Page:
Every child and young person should be able to participate in an enjoyable and safe environment and be protected from abuse and these same principles apply in the online environment. This is the responsibility of every adult.
The Internet offers tremendous benefits and opportunities for children and young people. However, as with any social space, using the internet will pose some risks for children and young people particularly if they are unaware of the way that information / technology can be used by others (children / adults) with ill-intent to exploit or abuse them.
Our vision is to help all our stakeholders, particularly our students, safely maximise the benefits emerging technology is bringing to us all in the digital age. We are developing our students digital literacy, and that of our staff, parents, Governors and wider community
Like it or not, Digital Parents have to guide their children through the emotional and physical issues of growing up in an age where “Digital Media” is the norm and can be accessed 24 hours a day, 7 days a week. This can be quite daunting if you are not entirely confident with the technology.
We suggest you: -
Think about how you guide your family in the real world and how you can do the same in the digital world - this will help;
Try technologies your child enjoys and talk to friends and family about how they manage their children's digital lives;
Remind older siblings that websites they use may not be suitable for younger brothers and sisters and make digital issues part of everyday conversation;
When you discuss issues, don't forget to include the online aspects and ask your children whether the issues they face are different online and offline - or how they work together to complicate their lives;
Set boundaries and rules and talk to your child about their online reputation.
We have grouped potential online risks into these 4 categories - sharing and the 3 c's - content, contact and conduct:
Children need to be aware of the impact that their online activity can have on both themselves and other people, and the digital footprint that they create on the internet. It’s easy to feel anonymous online and it’s important that children are aware of who is able to view, and potentially share, the information that they may have posted. When using the internet, it’s important to keep personal information safe and not share it with strangers. Discuss with your child the importance of reporting inappropriate conversations, messages, images and behaviours and how this can be done.
Some online content is not suitable for children and may be hurtful or harmful. This is true for content accessed and viewed via social networks, online games, blogs and websites. It’s important for children to consider the reliability of online material and be aware that it might not be true or written with a bias. Children may need your help as they begin to assess content in this way. There can be legal consequences for using or downloading copyrighted content, without seeking the author’s permission.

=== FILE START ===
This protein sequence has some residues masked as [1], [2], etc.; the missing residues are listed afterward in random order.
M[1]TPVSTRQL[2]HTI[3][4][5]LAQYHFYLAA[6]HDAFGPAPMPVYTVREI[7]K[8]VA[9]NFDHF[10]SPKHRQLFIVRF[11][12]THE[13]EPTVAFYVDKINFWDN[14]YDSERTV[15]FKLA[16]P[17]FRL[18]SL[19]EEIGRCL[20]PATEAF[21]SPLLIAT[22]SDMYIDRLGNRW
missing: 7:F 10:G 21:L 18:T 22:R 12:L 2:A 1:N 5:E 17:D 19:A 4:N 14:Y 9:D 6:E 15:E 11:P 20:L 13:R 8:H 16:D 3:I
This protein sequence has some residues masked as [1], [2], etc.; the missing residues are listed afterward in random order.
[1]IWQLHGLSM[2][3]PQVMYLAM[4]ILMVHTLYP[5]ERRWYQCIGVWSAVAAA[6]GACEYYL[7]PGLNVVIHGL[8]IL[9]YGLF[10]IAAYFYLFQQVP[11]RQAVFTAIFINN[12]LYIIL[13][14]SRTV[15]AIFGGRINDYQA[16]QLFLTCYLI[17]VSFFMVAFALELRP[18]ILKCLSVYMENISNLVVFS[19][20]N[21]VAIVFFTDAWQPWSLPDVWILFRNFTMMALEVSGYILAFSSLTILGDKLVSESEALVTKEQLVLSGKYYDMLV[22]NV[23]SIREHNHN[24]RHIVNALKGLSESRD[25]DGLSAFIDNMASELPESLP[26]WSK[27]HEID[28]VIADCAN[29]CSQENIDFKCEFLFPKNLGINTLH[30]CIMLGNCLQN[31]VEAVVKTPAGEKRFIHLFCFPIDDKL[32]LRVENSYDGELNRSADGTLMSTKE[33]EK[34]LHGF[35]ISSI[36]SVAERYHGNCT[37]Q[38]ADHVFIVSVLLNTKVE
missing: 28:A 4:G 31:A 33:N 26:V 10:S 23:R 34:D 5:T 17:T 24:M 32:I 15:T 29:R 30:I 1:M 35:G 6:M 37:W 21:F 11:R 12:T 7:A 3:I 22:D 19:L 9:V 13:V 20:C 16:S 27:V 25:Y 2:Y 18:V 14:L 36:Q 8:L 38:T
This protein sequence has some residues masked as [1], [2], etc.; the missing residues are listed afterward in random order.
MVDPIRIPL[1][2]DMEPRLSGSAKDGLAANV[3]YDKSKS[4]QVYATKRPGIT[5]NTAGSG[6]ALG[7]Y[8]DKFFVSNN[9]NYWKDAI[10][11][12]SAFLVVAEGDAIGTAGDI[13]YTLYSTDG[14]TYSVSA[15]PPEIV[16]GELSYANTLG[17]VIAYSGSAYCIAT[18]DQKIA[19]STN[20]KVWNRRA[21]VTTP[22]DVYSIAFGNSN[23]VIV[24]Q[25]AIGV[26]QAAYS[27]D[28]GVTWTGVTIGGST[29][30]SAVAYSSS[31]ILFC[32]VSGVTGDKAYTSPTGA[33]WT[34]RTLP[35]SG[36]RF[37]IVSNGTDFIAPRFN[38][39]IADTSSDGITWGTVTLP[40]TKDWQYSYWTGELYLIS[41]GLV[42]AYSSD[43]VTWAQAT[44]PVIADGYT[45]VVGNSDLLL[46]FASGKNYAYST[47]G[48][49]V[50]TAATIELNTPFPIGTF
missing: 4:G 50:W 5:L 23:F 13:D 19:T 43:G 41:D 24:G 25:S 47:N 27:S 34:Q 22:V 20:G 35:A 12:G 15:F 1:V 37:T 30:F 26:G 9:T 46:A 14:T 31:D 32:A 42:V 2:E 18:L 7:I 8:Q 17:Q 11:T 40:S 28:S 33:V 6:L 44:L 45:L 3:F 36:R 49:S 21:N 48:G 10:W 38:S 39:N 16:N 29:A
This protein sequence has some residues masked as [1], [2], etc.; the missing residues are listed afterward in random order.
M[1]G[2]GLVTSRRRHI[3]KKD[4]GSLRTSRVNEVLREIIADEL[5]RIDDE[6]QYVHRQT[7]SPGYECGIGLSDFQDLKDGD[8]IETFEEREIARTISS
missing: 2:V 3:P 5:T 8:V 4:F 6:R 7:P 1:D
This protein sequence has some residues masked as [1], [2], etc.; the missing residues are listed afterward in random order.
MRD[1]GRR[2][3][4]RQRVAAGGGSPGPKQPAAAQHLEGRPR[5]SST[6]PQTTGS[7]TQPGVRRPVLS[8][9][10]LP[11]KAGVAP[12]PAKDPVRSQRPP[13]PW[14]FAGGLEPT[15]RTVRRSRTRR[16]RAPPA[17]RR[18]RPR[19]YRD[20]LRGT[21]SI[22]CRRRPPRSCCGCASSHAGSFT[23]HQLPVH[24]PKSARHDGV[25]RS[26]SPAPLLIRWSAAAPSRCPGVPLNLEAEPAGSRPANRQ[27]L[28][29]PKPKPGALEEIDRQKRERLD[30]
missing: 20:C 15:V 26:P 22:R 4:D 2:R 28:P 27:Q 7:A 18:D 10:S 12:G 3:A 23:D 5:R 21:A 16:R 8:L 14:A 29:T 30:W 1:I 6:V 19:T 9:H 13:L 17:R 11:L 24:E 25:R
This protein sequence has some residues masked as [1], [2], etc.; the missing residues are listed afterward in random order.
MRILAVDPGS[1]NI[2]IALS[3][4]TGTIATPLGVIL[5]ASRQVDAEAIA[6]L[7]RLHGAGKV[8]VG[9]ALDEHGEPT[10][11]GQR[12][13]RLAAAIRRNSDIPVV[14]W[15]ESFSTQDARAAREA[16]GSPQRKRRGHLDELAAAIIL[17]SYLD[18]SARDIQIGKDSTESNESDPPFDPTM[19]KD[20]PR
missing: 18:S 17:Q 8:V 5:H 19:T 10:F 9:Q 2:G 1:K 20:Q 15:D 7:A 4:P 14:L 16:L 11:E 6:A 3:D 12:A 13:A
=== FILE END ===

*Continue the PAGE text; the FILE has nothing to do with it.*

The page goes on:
It is important for children to realise that new friends made online may not be who they say they are and that once a friend is added to an online account, you may be sharing your personal information with them. Regularly reviewing friends lists and removing unwanted contacts is a useful step. Privacy settings online may also allow you to customise the information that each friend is able to access. If you have concerns that your child is, or has been, the subject of inappropriate sexual contact or approach by another person, it’s vital that you report it to the police via the Child Exploitation and Online Protection Centre (www.ceop.police.uk). If your child is the victim of cyberbullying, this can also be reported online and offline. Reinforce with your child the importance of telling a trusted adult straight away if someone is bullying them or making them feel uncomfortable, or if one of their friends is being bullied online.
Young people’s privacy and enjoyment online can sometimes be affected by advertising and marketing schemes, which can also mean inadvertently spending money online, for example within applications. Encourage your children to keep their personal information private, learn how to block both pop ups and spam emails, turn off in-app purchasing on devices where possible, and use a family email address when filling in online forms.